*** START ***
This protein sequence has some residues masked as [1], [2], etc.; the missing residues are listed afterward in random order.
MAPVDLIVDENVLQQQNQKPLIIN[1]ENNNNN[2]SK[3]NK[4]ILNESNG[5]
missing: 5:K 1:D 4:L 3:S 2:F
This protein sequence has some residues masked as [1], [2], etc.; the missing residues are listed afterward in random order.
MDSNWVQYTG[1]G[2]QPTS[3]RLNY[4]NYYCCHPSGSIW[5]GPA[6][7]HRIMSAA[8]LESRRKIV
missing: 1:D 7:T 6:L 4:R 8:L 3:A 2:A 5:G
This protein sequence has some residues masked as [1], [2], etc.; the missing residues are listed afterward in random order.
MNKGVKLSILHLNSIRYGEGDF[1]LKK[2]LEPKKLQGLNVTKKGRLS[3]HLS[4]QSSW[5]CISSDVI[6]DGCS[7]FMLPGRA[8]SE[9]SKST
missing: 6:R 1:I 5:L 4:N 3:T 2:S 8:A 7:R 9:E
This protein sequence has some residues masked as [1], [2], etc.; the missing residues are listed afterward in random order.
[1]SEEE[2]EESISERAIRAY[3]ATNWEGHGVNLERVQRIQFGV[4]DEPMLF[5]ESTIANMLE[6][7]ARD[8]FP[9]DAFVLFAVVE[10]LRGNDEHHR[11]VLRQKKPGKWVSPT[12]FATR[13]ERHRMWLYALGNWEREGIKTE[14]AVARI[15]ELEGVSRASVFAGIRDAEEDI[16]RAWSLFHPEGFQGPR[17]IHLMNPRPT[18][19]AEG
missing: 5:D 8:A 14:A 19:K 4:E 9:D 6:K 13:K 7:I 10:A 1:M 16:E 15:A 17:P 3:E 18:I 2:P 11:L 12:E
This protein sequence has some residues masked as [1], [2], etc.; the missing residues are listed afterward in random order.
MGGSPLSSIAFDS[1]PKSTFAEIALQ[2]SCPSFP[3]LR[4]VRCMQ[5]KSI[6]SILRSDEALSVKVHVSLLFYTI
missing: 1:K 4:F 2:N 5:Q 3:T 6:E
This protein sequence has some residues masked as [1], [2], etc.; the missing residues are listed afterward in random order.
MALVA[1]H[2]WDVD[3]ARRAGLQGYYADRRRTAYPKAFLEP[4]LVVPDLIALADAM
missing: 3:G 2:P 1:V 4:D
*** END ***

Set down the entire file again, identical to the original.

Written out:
This protein sequence has some residues masked as [1], [2], etc.; the missing residues are listed afterward in random order.
MAPVDLIVDENVLQQQNQKPLIIN[1]ENNNNN[2]SK[3]NK[4]ILNESNG[5]
missing: 5:K 1:D 4:L 3:S 2:F
This protein sequence has some residues masked as [1], [2], etc.; the missing residues are listed afterward in random order.
MDSNWVQYTG[1]G[2]QPTS[3]RLNY[4]NYYCCHPSGSIW[5]GPA[6][7]HRIMSAA[8]LESRRKIV
missing: 1:D 7:T 6:L 4:R 8:L 3:A 2:A 5:G
This protein sequence has some residues masked as [1], [2], etc.; the missing residues are listed afterward in random order.
MNKGVKLSILHLNSIRYGEGDF[1]LKK[2]LEPKKLQGLNVTKKGRLS[3]HLS[4]QSSW[5]CISSDVI[6]DGCS[7]FMLPGRA[8]SE[9]SKST
missing: 6:R 1:I 5:L 4:N 3:T 2:S 8:A 7:R 9:E
This protein sequence has some residues masked as [1], [2], etc.; the missing residues are listed afterward in random order.
[1]SEEE[2]EESISERAIRAY[3]ATNWEGHGVNLERVQRIQFGV[4]DEPMLF[5]ESTIANMLE[6][7]ARD[8]FP[9]DAFVLFAVVE[10]LRGNDEHHR[11]VLRQKKPGKWVSPT[12]FATR[13]ERHRMWLYALGNWEREGIKTE[14]AVARI[15]ELEGVSRASVFAGIRDAEEDI[16]RAWSLFHPEGFQGPR[17]IHLMNPRPT[18][19]AEG
missing: 5:D 8:A 14:A 19:K 4:E 9:D 6:K 13:K 7:I 10:A 1:M 16:E 15:A 17:P 3:E 18:I 2:P 11:L 12:E
This protein sequence has some residues masked as [1], [2], etc.; the missing residues are listed afterward in random order.
MGGSPLSSIAFDS[1]PKSTFAEIALQ[2]SCPSFP[3]LR[4]VRCMQ[5]KSI[6]SILRSDEALSVKVHVSLLFYTI
missing: 1:K 4:F 2:N 5:Q 3:T 6:E
This protein sequence has some residues masked as [1], [2], etc.; the missing residues are listed afterward in random order.
MALVA[1]H[2]WDVD[3]ARRAGLQGYYADRRRTAYPKAFLEP[4]LVVPDLIALADAM
missing: 3:G 2:P 1:V 4:D